According to a recent report by the Institute for College Access and Success (TICAS), the 2020 class of college graduates has amassed $136 billion in private student debt. When this amount is added to the total student debt from federal student loans–about $1.8 trillion, Americans are on the hook for almost $2 trillion in student debt.
Interestingly, students in the District of Columbia had the highest average private-debt level: $51,738. Eight states in the Northeast were in the top ten for high private student debt. The average private student debt in Delaware for the class of 2020 was over $50,000.
As Cody Hounanian, Executive Director of the Student Debt Crisis Center aptly noted, the TICAS report shows that the costs of higher education have “skyrocketed and are out of control.”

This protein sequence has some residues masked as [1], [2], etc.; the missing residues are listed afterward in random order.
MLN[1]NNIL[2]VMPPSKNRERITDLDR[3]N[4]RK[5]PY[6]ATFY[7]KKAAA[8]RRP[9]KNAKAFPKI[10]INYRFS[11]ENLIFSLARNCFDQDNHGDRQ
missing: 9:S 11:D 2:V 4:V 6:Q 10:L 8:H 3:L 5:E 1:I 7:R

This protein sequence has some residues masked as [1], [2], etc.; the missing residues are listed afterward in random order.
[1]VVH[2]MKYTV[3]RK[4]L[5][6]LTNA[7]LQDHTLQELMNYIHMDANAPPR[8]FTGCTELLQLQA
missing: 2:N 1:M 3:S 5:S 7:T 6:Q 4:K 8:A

But are colleges doing anything to control their costs? Not much. Higher Education thinks it should be congratulated because tuition costs rose less than the inflation rate–the first time in decades that tuition increases didn’t exceed inflation. I suppose that’s the good news of a sort, but the critical fact is that tuition costs go up every year.
TICAS’s report concluded with a list of policy recommendations, but they’re nothing to write home about.
TICAS recommends more federal grant money for low-income students, more oversight of the private student-loan industry, more loan counselors, and better advertising of income-based repayment plans.
TICAS did not recommend bankruptcy relief for student-loan debtors who are overwhelmed by the college debt. It said nothing about cracking down on the private-college industry, other than a vague recommendation to “Tighten Institutional Accountability.”
I’ve been writing about the student-loan crisis for 25 years, and I’ve read dozens of reports and policy papers by think tanks and policy centers.
Most of them recommend more money, more transparency, and more lenient income-based repayment programs. TICAS’s recommendations added nothing new.